A Year of Surprises

by Sandy Swegel

People often ask how long do seeds last, but they usually are referring to seeds in packets.  The question I’m astonished by this year is “How long do seeds last in the soil?” Colorado is a pretty dry place and there aren’t that many plants that reseed prolifically the way that happens in warmer, more humid places.  But this year is a year full of surprises.  Most years we are lucky if we get 20 inches of rain all year. But last September we had 17 inches of rain in one month and the highest annual precipitation ever recorded here.  All that moisture refilled our underground water reservoirs, remoistened soils dessicated by recent years of drought, and awakened seeds and roots that had long been dormant.

Since September, gardens have been a constant surprise for me. It started in October when Naked Lady bulbs I planted 6 years ago appeared. The bulbs had bloomed the first year I planted them and then never again.  I assumed they died….but somehow those small bulbs were deep in the ground just biding their time for the right conditions.

Yesterday I watched new blooms on pink columbines that were first planted 14 years ago. Those hybrid columbines gradually all reseeded to yellow but yesterday, about 20 feet from the original bed of pink columbines, a seed that had waited patiently in dormancy suddenly lept to life.  Pink! That seed had been brought by the wind or birds to a spot where it was just waiting for its moment.  Near the asparagus bed, tulip bulbs that had been planted too deep many years ago found their way to the surface and are now late bloomers blooming with the iris. A strawberry patch that had dwindled to just a few puny plants exploded three feet in every direction. Even weeds seem like old friends.  I thought I had successfully weeded horsetail out of the rock garden years ago but ten shoots are poking up through the snow in summer.  There is something so abundant about this year that I’m even happy to see the weeds.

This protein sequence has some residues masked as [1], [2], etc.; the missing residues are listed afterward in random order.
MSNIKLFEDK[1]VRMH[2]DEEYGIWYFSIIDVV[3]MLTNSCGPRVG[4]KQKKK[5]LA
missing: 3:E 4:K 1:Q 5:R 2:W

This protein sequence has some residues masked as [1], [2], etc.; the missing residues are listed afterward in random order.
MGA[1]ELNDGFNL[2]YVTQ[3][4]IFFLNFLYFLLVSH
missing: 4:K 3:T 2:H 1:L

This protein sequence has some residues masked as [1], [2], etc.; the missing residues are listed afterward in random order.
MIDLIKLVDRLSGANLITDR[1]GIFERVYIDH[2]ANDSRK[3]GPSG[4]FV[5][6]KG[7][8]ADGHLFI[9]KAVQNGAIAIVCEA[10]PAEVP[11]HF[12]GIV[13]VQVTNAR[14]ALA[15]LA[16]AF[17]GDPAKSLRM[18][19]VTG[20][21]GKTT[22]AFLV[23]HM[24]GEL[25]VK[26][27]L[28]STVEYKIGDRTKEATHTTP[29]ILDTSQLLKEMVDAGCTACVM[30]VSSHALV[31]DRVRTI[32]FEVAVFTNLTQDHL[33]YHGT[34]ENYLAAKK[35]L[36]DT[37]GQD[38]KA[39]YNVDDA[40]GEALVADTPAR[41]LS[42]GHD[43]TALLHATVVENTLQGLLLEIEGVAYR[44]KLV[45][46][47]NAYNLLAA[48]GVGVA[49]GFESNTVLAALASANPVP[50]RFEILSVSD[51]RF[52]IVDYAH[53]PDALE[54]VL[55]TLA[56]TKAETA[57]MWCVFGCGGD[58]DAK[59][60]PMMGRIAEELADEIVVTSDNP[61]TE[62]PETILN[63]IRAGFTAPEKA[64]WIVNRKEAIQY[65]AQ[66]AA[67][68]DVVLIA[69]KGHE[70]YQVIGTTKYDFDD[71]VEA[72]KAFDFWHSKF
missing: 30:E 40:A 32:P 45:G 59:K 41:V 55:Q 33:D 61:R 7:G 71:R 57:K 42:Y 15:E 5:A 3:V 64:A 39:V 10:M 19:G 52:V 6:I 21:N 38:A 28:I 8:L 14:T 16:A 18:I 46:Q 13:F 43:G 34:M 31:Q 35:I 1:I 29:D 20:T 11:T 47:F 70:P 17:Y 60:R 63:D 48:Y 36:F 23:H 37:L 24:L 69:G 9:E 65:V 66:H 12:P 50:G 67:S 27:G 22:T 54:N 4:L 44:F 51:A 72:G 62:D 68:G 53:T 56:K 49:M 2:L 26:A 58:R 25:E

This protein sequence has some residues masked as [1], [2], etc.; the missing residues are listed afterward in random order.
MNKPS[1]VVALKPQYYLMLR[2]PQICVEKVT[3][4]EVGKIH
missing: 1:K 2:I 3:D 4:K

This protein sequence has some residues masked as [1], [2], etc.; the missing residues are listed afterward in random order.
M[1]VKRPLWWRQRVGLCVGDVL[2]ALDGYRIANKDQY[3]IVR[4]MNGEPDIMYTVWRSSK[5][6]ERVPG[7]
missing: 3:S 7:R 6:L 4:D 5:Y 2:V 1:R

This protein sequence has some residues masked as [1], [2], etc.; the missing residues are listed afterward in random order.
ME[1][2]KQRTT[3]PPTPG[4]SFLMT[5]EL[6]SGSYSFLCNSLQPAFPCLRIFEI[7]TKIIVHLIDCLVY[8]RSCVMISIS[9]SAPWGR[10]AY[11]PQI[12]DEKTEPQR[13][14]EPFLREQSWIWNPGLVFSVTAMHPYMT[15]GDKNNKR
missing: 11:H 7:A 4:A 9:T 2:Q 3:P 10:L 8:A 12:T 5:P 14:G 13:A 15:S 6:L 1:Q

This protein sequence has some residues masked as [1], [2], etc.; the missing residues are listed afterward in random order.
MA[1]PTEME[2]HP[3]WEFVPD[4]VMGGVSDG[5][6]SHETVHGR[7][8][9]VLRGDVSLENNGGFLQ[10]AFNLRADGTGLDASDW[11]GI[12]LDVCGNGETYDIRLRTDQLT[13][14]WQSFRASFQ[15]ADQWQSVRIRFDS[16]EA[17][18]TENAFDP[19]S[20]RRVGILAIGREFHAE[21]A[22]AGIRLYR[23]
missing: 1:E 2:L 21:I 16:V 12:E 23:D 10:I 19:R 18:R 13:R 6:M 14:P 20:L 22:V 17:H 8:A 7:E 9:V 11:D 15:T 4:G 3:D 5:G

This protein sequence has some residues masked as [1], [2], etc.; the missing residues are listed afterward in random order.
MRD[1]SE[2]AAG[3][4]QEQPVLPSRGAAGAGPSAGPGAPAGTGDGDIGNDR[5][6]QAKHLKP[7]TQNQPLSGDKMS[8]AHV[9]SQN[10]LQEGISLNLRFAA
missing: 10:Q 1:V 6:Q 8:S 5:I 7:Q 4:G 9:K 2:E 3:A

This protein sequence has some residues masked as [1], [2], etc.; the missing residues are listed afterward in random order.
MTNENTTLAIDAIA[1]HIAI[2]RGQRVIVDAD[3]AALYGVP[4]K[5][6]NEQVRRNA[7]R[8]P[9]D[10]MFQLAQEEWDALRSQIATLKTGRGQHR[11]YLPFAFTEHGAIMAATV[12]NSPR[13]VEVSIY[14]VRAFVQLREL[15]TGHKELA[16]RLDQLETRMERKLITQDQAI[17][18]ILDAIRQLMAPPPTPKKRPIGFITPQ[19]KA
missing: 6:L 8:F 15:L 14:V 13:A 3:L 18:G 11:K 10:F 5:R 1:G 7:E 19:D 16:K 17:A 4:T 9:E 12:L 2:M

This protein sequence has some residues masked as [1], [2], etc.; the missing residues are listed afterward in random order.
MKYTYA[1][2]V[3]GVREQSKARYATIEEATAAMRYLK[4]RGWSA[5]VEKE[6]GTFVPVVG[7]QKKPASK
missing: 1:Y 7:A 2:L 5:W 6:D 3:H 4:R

I can’t wait to go hiking in the foothills this weekend.  Reports from around the state suggest that we are having a stellar wildflower year. All of Colorado is going to look just the pictures on our wildflower seed packets!!!

Photo Credits
Todd Caudle http://outtherecolorado.com/gallery/1735/pictures/281747

 

Less is More

by Sandy Swegel

One of my favorite things to do is spend other people’s money.  Or better said, to go shopping with them and encourage them to buy the cool things they want to buy.  I always covet plants and yet I know I don’t have the time or space to buy as many as I want, so it is fun to live vicariously through others. “Yes that Japanese maple would look beautiful by your front door.”  “You just have to get this hand-forged trellis, wooden ones are so dinky and break after awhile.” etc.

I’ll still encourage people to buy quality garden structures or funky garden art, but I’ve slowed down on encouraging them to buy lots of plants.  It was writing last week about biointensive gardening that reminded me. One of the themes of John Jeavons’ book is to create one garden bed and create it well (double dug, good soil amendments). Better to have one bed producing a lot of food than three beds barely eking out enough for dinner.